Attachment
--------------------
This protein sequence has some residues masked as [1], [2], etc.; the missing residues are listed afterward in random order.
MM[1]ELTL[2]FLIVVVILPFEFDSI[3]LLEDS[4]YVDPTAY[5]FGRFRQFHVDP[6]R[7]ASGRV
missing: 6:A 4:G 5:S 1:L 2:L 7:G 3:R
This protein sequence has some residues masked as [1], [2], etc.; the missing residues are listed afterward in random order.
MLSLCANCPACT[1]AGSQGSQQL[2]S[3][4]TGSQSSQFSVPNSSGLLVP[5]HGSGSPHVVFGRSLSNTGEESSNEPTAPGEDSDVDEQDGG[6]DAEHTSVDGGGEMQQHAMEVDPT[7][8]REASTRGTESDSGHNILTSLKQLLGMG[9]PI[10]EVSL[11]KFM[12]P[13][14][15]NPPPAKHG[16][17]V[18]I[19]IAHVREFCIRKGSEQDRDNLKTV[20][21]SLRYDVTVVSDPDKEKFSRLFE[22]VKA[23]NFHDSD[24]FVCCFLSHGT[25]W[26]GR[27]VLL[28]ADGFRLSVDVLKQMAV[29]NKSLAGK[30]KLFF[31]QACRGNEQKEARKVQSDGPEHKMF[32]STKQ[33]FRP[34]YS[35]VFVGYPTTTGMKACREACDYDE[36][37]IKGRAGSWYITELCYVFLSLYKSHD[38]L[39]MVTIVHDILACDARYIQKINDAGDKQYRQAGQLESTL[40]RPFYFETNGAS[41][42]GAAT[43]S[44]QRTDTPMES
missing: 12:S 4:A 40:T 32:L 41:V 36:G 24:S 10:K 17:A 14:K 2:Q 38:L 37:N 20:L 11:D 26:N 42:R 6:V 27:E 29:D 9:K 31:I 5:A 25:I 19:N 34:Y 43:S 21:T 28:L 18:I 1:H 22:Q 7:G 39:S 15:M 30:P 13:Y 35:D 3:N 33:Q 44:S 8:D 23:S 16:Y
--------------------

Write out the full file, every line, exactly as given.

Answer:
This protein sequence has some residues masked as [1], [2], etc.; the missing residues are listed afterward in random order.
MM[1]ELTL[2]FLIVVVILPFEFDSI[3]LLEDS[4]YVDPTAY[5]FGRFRQFHVDP[6]R[7]ASGRV
missing: 6:A 4:G 5:S 1:L 2:L 7:G 3:R
This protein sequence has some residues masked as [1], [2], etc.; the missing residues are listed afterward in random order.
MLSLCANCPACT[1]AGSQGSQQL[2]S[3][4]TGSQSSQFSVPNSSGLLVP[5]HGSGSPHVVFGRSLSNTGEESSNEPTAPGEDSDVDEQDGG[6]DAEHTSVDGGGEMQQHAMEVDPT[7][8]REASTRGTESDSGHNILTSLKQLLGMG[9]PI[10]EVSL[11]KFM[12]P[13][14][15]NPPPAKHG[16][17]V[18]I[19]IAHVREFCIRKGSEQDRDNLKTV[20][21]SLRYDVTVVSDPDKEKFSRLFE[22]VKA[23]NFHDSD[24]FVCCFLSHGT[25]W[26]GR[27]VLL[28]ADGFRLSVDVLKQMAV[29]NKSLAGK[30]KLFF[31]QACRGNEQKEARKVQSDGPEHKMF[32]STKQ[33]FRP[34]YS[35]VFVGYPTTTGMKACREACDYDE[36][37]IKGRAGSWYITELCYVFLSLYKSHD[38]L[39]MVTIVHDILACDARYIQKINDAGDKQYRQAGQLESTL[40]RPFYFETNGAS[41][42]GAAT[43]S[44]QRTDTPMES
missing: 12:S 4:A 40:T 32:L 41:V 36:G 24:S 10:K 17:A 14:K 2:Q 38:L 37:N 20:L 11:D 26:N 42:R 6:V 27:E 29:D 9:K 31:I 5:A 25:I 19:N 34:Y 43:S 21:T 28:L 18:I 1:H 22:Q 7:G 39:S 15:M 30:P 13:Y 35:D 3:N 33:Q 44:S 8:D 23:S 16:Y